Carolina Nitsch is pleased to present Samar Hussein by Vera Lutter at Carolina
Nitsch Project Room in Chelsea, New York. This exhibition is a two part presentation including a DVD wall projection of an endless loop of images with a name list mounted on all windows as well as a portfolio of nine prints.
“Images of a blooming Hibiscus plant are used to allude to the cycle of human life, from the unfurling of the first bud to the rotting of a decaying, shriveled blossom. The flesh-colored tones of these flowers together with their of ten surprisingly sensuous , sometimes sexual formations, lend themselves to the memory of human life, its beauty and joy, and to the memory of flesh, wound, and death.
The blooming period of this plant covered a distinct time frame, as did each individual blossom. Photography’s intrinsic relationship to time, forever sends an at -once-present moment into the past , which in itself continuously slips further away from us. The obtained, tangible image holds the breath of that very moment.
Time, light, and subject, photography’s inherent components, establish a sense of transience and death within this medium. The flower, as a par t of nature and its analogous appearance to the human body, the conceptual properties of photography, and the very duration of the American led war on Iraq, all made themselves available to give evidence to my eulogy. Samar Hussein commemorates the estimated 100’000 civilian deaths caused by this war since the invasion in March, 2003. Using information obtained from the Iraq Body Count project , names of the dead were applied to the sequence of projected and printed photographs - one name per image - and to the windows of the Project Room in chronological order of their death. The first image and the entire project are named after Samar Hussein, a 13-year-old girl, and the first civilian to die whose identity was recorded.”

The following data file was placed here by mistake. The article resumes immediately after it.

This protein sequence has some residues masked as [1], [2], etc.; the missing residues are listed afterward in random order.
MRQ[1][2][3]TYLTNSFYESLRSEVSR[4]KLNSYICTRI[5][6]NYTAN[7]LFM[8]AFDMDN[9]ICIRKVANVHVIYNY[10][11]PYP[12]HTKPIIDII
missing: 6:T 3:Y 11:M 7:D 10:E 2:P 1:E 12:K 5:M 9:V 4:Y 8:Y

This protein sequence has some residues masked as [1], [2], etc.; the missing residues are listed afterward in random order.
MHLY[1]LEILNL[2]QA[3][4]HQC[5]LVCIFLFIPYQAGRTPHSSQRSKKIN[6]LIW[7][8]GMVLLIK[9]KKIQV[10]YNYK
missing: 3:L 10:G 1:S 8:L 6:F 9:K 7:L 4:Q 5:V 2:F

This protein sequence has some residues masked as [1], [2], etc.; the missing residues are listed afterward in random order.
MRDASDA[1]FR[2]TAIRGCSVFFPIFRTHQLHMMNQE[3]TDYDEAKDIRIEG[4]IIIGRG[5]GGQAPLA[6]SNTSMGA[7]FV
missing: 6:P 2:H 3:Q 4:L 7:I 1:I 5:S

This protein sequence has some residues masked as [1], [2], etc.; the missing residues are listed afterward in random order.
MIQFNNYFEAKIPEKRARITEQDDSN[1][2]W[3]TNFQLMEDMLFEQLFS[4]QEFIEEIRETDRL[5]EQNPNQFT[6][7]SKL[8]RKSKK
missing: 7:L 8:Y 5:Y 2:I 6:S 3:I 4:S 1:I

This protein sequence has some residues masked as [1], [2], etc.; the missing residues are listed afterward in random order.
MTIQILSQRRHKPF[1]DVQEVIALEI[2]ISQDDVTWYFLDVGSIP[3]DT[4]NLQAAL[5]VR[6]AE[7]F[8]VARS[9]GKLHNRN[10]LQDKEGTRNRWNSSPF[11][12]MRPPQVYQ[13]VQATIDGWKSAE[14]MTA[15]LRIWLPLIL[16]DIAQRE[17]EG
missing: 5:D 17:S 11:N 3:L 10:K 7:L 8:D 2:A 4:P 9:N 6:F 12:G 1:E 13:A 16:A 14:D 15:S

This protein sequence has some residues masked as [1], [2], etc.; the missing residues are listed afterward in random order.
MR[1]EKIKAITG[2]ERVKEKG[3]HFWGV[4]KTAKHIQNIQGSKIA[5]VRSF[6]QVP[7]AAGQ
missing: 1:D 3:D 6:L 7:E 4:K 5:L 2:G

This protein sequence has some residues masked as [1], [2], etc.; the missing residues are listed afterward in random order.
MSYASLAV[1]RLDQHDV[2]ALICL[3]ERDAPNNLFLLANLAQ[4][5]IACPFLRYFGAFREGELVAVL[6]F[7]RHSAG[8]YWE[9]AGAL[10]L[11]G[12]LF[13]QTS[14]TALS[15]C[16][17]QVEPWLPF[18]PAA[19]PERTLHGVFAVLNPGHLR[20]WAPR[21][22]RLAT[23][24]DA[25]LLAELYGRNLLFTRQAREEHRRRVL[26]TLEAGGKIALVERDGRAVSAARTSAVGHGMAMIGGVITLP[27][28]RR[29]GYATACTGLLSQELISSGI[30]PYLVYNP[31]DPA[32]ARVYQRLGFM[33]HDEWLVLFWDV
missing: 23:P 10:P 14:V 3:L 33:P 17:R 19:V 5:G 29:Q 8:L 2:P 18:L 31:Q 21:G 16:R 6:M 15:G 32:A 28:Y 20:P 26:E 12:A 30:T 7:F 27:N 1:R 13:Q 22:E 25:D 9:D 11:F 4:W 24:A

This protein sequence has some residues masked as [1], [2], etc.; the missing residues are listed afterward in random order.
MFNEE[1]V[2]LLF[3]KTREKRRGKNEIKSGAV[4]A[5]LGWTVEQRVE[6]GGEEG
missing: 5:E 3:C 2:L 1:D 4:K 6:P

Vera Lutter, March 2009
Vera Lutter received her MFA in Photography and Related Media in 1995 from the School for Visual Arts in New York. Trained in Munich as a sculptor, Lutter was inspired upon arriving in New York City by its urban chaos and industrial landscape. Her attempt to capture the current of the city became her first experiment with the camera obscura.
Lutter’s photography is known from her projects on architectural or industrial landmarks and places with iconic resonance, from the abandoned Pepsi Cola Factory in Long Island City to the now defunct Batter sea Power Station in London. Her depiction of these structures emphasizes their formidable stature while personifying their melancholic solitude and isolation. A haunting quality and ethereal tones dominate Lutter’s images, reflecting the passing of time and
signifying both the transient and the perpetual.
Vera Lutter’s photographs have been exhibited at Dia: Beacon and Dia: Chelsea, New York; Kunsthalle, Basel; The Museum of Modern Art, New York; and the Whitney Museum of Ar t, New York. Her photographs are in the permanent collections of the Metropolitan Museum of Art, the Whitney Museum of Art, the Museum of Fine Arts, Houston, the Neue Galerie and the San Francisco Museum of Modern Art, among others. Vera Lutter is represented by Gagosian Gallery
and Galerie Max Hetzler.